To invest or not to invest

We’re often asked, what is GingerBread Capital’s investment model? How do we decide what companies to invest in?

As a female-founder focused fund, GBC has a specific mission: to invest in and support exceptional women entrepreneurs who have the capacity to build and scale tech-enabled enterprises. We are industry agnostic. That is, our portfolio companies span the universe–from fin tech to education, fashion to health & wellness, to work spaces and food & beverage. Across all of our investments, what first gets us to sit up and notice are visionary, dynamic founders with exceptional execution skills who possess high conviction, passion and drive. Learn more about what we look for.

Many will argue that venture capital investing is more art than science. But it’s not just “going with our gut” or the favorable impression a founder makes on us during her pitch that drives our decision on whether to invest in her  company. Our diligence includes a series of questions in five key areas that every potential VC investor should ask before writing that check. Whether you’re a founder or a potential investor, this checklist can help bring more focus to the next pitch session you attend.

To Invest or Not Invest: 5 Key Areas to Consider

1. Captivating Back Story

  • Who is the founding team and what makes them uniquely qualified?
  • What is the problem or opportunity?
  • How big is the problem?

2. Differentiated Business Model

  • How does the company solve the problem?
  • How much does the product/service cost?
  • How much does it cost them to make it?
  • How long do they retain their customers?

3. Competitive Landscape

  • Who is the competition?
  • How do they differentiate themselves in the market?
  • Is there any proprietary IP or strategies to keep the company ahead of the competition?

4. Scalability

  • How much does it cost to acquire a customer now vs. at scale?
  • What are the key performance metrics?
  • Can the founder/s share up to three key milestones?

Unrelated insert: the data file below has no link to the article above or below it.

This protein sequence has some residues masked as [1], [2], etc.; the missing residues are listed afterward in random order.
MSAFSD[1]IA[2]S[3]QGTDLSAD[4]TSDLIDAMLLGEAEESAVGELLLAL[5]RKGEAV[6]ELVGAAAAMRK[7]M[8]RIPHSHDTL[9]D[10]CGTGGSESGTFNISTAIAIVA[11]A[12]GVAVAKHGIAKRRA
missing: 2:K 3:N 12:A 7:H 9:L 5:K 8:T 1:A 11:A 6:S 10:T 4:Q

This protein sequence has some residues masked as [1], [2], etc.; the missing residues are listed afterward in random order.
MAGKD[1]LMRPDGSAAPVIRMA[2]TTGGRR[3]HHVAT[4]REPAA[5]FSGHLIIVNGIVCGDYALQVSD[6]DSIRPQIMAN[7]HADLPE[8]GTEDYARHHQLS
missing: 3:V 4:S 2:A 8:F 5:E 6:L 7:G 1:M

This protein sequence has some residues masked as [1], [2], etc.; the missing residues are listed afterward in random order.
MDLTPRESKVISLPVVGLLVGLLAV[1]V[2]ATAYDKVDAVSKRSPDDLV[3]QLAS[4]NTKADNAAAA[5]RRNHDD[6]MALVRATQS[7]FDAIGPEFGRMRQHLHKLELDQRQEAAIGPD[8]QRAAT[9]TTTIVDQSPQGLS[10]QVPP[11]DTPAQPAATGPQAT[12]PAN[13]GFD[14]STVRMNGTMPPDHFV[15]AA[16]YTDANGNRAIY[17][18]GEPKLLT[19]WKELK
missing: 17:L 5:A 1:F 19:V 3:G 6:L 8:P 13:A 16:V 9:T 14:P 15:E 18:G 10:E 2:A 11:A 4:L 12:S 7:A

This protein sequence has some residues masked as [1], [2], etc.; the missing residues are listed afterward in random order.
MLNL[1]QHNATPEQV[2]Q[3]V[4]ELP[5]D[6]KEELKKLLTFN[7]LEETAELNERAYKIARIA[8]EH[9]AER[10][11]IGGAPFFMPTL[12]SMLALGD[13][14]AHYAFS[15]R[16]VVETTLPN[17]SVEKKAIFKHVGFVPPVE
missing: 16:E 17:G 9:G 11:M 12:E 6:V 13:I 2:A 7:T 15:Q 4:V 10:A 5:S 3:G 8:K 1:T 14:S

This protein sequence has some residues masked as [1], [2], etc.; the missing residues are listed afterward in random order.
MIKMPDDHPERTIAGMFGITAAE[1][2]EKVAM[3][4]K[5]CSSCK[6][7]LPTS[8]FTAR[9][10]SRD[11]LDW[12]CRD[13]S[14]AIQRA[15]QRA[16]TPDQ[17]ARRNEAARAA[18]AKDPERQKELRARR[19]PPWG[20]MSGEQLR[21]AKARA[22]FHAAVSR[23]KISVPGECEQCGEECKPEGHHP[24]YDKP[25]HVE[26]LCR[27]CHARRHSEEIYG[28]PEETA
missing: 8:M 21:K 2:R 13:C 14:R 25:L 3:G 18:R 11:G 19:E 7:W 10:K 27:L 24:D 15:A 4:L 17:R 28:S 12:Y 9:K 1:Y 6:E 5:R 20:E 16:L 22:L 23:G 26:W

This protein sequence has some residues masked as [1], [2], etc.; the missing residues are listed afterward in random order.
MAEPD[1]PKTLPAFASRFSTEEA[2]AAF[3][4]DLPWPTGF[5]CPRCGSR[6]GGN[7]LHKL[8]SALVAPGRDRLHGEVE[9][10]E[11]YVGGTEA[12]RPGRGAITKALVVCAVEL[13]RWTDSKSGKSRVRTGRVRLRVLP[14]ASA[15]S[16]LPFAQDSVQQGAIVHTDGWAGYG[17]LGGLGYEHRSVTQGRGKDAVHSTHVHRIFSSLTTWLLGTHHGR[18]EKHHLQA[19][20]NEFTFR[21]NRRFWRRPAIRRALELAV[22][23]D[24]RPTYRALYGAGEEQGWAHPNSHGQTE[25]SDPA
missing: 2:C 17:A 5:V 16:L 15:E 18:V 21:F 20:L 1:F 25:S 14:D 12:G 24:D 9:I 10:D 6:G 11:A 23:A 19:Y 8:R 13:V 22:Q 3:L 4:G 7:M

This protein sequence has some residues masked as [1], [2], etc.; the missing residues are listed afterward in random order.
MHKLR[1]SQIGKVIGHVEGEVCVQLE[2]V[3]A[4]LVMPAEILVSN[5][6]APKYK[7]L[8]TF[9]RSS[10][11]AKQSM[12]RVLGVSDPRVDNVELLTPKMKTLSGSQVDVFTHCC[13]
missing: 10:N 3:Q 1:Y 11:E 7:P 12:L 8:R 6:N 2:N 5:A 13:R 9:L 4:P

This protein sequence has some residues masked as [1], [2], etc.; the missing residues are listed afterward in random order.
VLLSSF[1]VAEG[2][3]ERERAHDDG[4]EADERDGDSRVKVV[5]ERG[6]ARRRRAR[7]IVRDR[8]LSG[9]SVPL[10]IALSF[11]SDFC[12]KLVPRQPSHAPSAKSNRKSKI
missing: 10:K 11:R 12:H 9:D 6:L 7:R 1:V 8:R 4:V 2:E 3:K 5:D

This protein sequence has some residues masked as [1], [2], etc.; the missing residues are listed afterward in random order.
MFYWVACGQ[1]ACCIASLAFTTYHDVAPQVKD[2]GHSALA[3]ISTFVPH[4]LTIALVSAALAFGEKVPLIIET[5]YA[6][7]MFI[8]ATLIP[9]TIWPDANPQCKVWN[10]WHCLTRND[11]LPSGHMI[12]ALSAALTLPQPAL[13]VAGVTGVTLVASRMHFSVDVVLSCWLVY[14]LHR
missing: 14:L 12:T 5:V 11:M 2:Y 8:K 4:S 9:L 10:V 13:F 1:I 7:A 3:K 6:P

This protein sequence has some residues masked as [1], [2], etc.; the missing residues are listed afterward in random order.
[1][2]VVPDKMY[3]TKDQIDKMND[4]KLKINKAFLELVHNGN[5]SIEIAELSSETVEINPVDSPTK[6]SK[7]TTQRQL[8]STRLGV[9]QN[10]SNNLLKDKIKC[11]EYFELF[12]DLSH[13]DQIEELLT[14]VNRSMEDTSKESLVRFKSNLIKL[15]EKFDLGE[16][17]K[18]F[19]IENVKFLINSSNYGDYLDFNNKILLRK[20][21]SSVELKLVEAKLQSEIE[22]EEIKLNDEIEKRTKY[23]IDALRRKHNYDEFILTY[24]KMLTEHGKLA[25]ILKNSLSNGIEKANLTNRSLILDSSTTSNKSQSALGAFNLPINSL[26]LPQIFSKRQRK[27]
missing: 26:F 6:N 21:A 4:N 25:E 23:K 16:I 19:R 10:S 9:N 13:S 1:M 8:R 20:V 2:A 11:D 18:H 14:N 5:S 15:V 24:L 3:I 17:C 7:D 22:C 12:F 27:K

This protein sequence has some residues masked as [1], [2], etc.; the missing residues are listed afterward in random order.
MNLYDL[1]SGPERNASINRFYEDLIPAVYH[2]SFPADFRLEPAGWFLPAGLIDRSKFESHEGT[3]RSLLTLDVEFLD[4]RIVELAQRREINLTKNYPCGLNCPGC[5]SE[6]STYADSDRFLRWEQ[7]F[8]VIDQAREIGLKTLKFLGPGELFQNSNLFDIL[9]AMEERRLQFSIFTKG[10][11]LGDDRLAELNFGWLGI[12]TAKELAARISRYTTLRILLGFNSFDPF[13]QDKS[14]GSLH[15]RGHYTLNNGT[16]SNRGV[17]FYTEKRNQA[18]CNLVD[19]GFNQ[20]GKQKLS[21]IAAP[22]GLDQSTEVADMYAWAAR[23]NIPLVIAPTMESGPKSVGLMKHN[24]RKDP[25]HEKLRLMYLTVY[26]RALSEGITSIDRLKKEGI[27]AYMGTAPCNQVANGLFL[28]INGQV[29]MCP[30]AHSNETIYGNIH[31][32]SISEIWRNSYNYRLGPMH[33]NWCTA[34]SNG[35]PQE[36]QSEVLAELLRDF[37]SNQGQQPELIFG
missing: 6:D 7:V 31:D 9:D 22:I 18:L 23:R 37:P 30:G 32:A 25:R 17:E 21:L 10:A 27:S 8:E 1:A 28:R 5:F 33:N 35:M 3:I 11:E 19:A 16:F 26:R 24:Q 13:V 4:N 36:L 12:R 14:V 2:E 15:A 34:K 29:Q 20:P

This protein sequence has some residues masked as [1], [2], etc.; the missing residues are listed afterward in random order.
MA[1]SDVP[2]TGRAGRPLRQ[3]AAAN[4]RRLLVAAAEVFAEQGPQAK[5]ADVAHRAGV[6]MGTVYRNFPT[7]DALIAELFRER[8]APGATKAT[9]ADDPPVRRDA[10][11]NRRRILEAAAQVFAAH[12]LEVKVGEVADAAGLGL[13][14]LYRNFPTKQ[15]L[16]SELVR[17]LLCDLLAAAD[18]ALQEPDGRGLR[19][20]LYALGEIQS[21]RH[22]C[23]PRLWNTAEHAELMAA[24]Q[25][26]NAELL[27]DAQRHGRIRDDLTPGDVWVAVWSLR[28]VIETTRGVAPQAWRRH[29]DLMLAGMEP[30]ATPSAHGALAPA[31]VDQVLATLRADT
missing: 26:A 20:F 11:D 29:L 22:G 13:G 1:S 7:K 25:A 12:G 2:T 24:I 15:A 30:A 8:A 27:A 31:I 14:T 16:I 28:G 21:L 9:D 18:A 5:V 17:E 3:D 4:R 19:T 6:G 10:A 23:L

5. Financing History

  • How much capital has the company raised to date?
  • How much is the company currently raising?
  • How will the proceeds be used?
  • What key milestones does/do the founder/s intend to hit with the funds?

So how do I get started investing in startups?

You don’t need to go out and start your own venture capital fund in order to invest in early stage private companies.  New vehicles are emerging that — unlike traditional venture capital funds which require writing several hundred-thousand to million-dollar checks in order to participate as a limited partner — allow a smaller check size to invest in early-stage private companies. Investing in women founders can give back even greater dividends — what’s also known as a triple bottom line. As an investor, you can:

  • Support a business that has a positive impact on society and help spur innovation in an industry you’re passionate about;
  • Support more women in gaining leadership roles and help create a more equitable playing field for women in business; and
  • Generate a potential financial return that builds wealth and financial stability for you, your family and your community.

You’ll also be part of a growing movement of women who are pooling their capital to nurture the next generation of female founders and build an ecosystem in which women entrepreneurs can access the resources they need to thrive and succeed.

So how do you get started as an investor in startup companies? While there is no one right approach, here are nine quick tips for kickstarting your investment strategy.

Tip #1 – Define your goals. You want a financial return, sure. However, you might also have the desire to help create a more equitable environment for women in business or have deep passion for a particular business or industry (i.e., healthcare, education, technology, fashion, consumer products). Whatever your interests, you can leverage your particular expertise and play to your strengths. Investing is a personal decision and it’s okay to invest in something or someone simply because you believe in them.